127 Hours, directed by Danny Boyle (Slumdog Millionaire), stars Academy Award Nominee James Franco (Pineapple Express, Spiderman), Kate Mara (Iron Man 2, Entourage TV series), and Amber Tamblyn (The Grudge 2, House TV series) in a film based on the true story and book “Between a Rock and A Hard Place” by Aron Ralston, a dare-devil outdoors-man who gets trapped under a boulder while canyoning alone in the Utah mountains.
The film opens with images of people carrying out repetitious mundane daily life tasks while Ralston gathers equipment from around his apartment, shoving the contents into a backpack. In one scene he turns on a faucet to fill his water bottle and in another, his hand is fumbling around on a shelf searching for his Swiss Army Knife that was just a couple of inches from his fingertips—which has to be left behind.
Franco stars as Ralston, an extremely experienced outdoorsman who finds himself at the bottom of a narrow canyon, his right forearm wedged by a massive boulder, with no way to contact anyone for help. Frantically trying to budge an immovable boulder from his hand, like an animal caught in a trap, Ralston tried desperately to pull himself free. Sensing the emergence of the moment, Ralston begins to assess his situation by emptying the contents of his backpack onto the very boulder that binds him: a video camera, a pocket all-purpose tool, and a bottle of water.
I am certain that many people who have not yet seen 127 Hours already know about what happened in the actual story, and knows how the film will end. So I will spare you the gory details of his being trapped, deprived of food and water—which results in drinking his own urine and enduing a montage of dizzying memories and regrets, leading up to the graphic depictions of his escape. However, what is phenomenal about watching this film was that in some way, I watched as if I were reliving those disheartening and brutal events. I empathize with Ralston. I even applauded when he finally broke free from the last fleshy remnants of his arm and then was able to walk away a freed man.
Ovations to Franco for making such a believable and harrowing experience, worthy of his Oscar Nominated performance. The film only deals with one actor, Franco, who carried the entire film sequences, solo. When you watch the film, you “get” that the character, portrayed as overly confident, and overly independent, lived for the day, pursuing every waking moment to feel alive—then be humbled by the realization of his vulnerabilities that began to surface. I did not fail to appreciate the fantastic cinematographic effort and talent taken to bring to the screen the beauty and the vastness of the Utah Mountains, and the convincing, narrowed claustrophobia of Ralston’s once reality.
I refuse to accept “the real” Aron Ralston’s boulder entrapment as a tragedy—or describe his survivalists’ actions as an “unexpected” turn of events—or begin to over sensationalize Boyle’s successful ability to magnify Ralston’s idiocies. There is nothing heroic about watching an individual exercise poor judgment by hiking alone, falling into a canyon, and forced to lose an arm. However, I applaud this film and director’s ability to depict human frailty and how we should never take life, and the people we love, for granted.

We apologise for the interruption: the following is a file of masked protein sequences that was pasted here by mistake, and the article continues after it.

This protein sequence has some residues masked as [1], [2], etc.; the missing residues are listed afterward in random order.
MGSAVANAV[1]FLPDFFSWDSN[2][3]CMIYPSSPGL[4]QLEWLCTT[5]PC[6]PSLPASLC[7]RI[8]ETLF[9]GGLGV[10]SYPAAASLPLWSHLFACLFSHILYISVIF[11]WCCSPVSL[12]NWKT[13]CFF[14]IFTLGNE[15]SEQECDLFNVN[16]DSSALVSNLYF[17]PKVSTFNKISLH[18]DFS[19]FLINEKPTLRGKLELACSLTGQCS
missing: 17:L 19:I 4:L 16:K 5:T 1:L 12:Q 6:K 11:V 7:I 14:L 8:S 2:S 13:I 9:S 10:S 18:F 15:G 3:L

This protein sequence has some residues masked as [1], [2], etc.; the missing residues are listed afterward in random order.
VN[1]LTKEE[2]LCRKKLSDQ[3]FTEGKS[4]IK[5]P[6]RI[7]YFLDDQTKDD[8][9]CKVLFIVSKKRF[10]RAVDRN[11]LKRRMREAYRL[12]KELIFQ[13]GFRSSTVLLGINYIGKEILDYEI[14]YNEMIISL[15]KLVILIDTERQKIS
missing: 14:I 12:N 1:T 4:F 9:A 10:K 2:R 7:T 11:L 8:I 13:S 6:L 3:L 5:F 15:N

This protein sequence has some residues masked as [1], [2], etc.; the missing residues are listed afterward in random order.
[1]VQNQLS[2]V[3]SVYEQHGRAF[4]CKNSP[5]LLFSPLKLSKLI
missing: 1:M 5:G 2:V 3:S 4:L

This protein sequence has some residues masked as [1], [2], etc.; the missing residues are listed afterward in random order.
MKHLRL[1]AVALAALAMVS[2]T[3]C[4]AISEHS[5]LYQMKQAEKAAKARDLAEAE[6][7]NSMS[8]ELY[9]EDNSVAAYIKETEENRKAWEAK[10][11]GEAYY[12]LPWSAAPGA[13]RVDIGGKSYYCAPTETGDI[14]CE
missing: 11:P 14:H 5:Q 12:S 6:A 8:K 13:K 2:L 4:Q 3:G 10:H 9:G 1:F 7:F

Just before the credits ran at the end of the movie, viewers were privy to the news that Aron Ralston was doing well and that he never stopped doing the things he had done before. He continues on, adventuring—maybe with a little less fervor than he once had. I began to envy Ralston’s freedom and his ability to continue to live his life adventuring and taking risks and still abandoning the monotonous tasks that life puts forward for a chance to appreciate the true beauty of nature and the natural world that surrounds. There just are not many of us who are able to do this—and why not? Just as long as you are sure to leave a note behind to say where you are.
127 Hours on Blu-ray includes over an hour of gripping, behind-the-scenes footage. The cinematography of the Blu-ray will allow viewers to experience the high-definition footage of majestic views of the Blue John Canyon and will even get to see the intimate scenes where Ralston was trapped in the narrowed crevice. The soundscape of the dessert available in 5.1 DTS HD Lossless surround sound and the Blu-ray format offers viewers the highest quality, cinematic visual experience.
127 Hours Blu-ray Disc features
Disc 1: 127 Hours Movie
- Commentary with Danny Boyle, Christian Colson & Simon Beaufoy discussing how the film was made and the performance by Franco as Aron Ralston.
- Search and Rescue – The events that aided the search and rescue of Aron Ralston.
- 127 Hours: An Extraordinary View – A unique collaboration between the director and actor.
- Deleted Scenes and alternate ending – Not wanting to spoil the details of the alternate ending featured within the extra’s list–it gave great insight on some of the details surrounding the rescue of Aron Ralston.
- God of Love: short film by Luke Matheny.
- 127 Hours Digital Copy.
127 Hours DVD features
- Commentary with Danny Boyle, Christian Colson & Simon Beaufoy.
- Deleted Scenes
127 Hours is rated ‘R’ for language, disturbing, violent content, and bloody images.
All image credit: IMDb